What is populism? How should we think historically about this term? I would encourage you to listen to Episode 41 of The Way of Improvement Leads Home Podcast. In this episode we talk with Georgetown University historian Michael Kazin, the author of several books on populism. Listen here.
I was also thinking about Eric Miller‘s biography of intellectual historian Christopher Lasch, Hope in a Scattering Time: A Life of Christopher Lasch. Lasch was attracted to a particular version of populism. Here is Miller:
The regnant American belief in “progress,” Lasch contended, far from being a misty vesitge of an older, mythical, millenarian worldview that saw history moving in an upward direction, was instead mainly the mental effect of so many decades of unending improvements in the “quality of life.” True, these improvements were only material in nature–which had once upon a time troubled the likes of Nathaniel Hawthorne. But the apologists for the new order had emerged quickly, having “mastered the tone and bluff of jocular dismissal, the unapologetically pristine defense of everyday comforts,” and such worries were allayed with impressive dispatch. “No one could argue very long against abundance,” Lasch acidly noted. Progress, “this tawdry dream of success,” was here to stay. Lasch’s entirely unsparing depiction to the merest pleasures cast the reign of industrial capitalism not as the triumph of an ideal but as the effecting of a seduction, and the seduced were now sleeping to the steady rhythms of The Economy, shamelessly content, degradingly weak, confident in progress and lost in nostalgia, burning up the world to maintain their tenuous state of warmth.
Between these polar tendencies, “progressivism” and “conservatism,” lay the radical option. Recognizing humans’ perennial need for the renewal of life, radicals did not give in to the life-denying forms of political and intellectual dependence–whether “traditional” or “progressive”–that characterized both right and left. Rather, radicals sought through particular practices to cultivate an independence of mind and spirit that, structured within and by the community, could give a person the keenness to detect and strength to resist the political and economic powers that sought always to enthrone themselves as the necessary ends of human life. In short, while conservatives defaulted wearily to “tradition” and liberals ran after “progress,” radicals pursued virtue–and so justice, Lasch pointed out, if at times only as a hope against hope.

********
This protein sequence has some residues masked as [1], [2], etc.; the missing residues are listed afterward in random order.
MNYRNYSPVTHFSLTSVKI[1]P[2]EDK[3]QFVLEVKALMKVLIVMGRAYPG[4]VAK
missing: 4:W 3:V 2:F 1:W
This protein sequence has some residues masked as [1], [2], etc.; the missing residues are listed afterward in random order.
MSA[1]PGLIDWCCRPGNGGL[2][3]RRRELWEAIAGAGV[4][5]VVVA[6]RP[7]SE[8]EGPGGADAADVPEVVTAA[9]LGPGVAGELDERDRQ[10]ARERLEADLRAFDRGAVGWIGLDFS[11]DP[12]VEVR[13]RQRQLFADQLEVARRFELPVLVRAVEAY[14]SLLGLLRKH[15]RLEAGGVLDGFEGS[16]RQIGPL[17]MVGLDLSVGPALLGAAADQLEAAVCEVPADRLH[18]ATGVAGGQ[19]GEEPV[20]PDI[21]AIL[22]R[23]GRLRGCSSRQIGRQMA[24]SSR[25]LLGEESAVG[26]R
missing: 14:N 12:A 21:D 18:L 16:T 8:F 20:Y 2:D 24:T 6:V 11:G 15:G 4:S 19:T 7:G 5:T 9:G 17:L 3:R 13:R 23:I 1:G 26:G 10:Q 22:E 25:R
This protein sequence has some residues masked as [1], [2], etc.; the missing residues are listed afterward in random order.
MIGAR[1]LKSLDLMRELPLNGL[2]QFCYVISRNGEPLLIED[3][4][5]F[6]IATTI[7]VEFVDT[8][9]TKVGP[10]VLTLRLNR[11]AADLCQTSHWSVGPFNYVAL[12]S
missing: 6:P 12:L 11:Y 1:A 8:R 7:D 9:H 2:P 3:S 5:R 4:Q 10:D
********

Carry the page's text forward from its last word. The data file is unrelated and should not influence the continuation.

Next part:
In the nineteenth century this radical political sensibility came to be most fully embodies by populism, Lasch argued, but its antecedents included, along with the Puritans (and other Christian streams), the republicans of the seventeenth and eighteenth centuries, and even some species of liberal thinkers, such as Thomas Paine, who saw in incipient industrial capitalism a threat to the communal world of craftsmen and farmers they thought more desirable. In the nineteenth century these varying populist trajectories had in the crucible of the industrial economy melded oddly but powerfully to yield a “producer ethic” that was “anticapitalist but not socialist or social democratic, at once radical, even revolutionary, and deeply conservative”; it was preserved most fully in the lives of the petty- bourgeoisie–the lower middle class. Poised between the “fatuous optimism” of the scientific progressives and the “debilitating nostalgia” of Burkean conservatives, the populist sensibility held firmly to a way of life that is understood to be the foundation of the nation’s promise–the old understanding of the American dream. “A whole way of life was at stake in the struggle against industrialism,” Lasch concluded, following with special appreciation the argument of populist scholar Lawrence Goodwyn. “Producerism; a defense of endangered crafts (including the craft of farming); opposition to the new class of public creditors and to the whole machinery of modern finance; opposition to wage labor”: all of these were the battlefronts of the great populist attempt to keep alive another America, another meaning of citizenship. But at that moment of direct confrontation at the end of the nineteenth century they had lost, steamrolled by progress–by progressives.
The victors had been led by H.L. Mencken’s “civilized minority,” and they became the new ruling class. Their sociologists lost themselves in fruitless attempts to understand “gemeinschaft” and “gesellschaft” dynamics, typologies that only quickened their sense of disconnection from the past. Their historians (most eminently, Hofstadter) told self-congratulating tales of their own righteous ascent, stories that only increased their distant from the “uneducated” masses. Blinded by their confidence in their own progressive march, they misunderstood the past and misread its inhabitants, veering sharply between sentimentality on the one hand and contempt on the other, remaining convinced all the while that, whatever its pitfalls, “modernity” made possibly an undeniably superior way of life….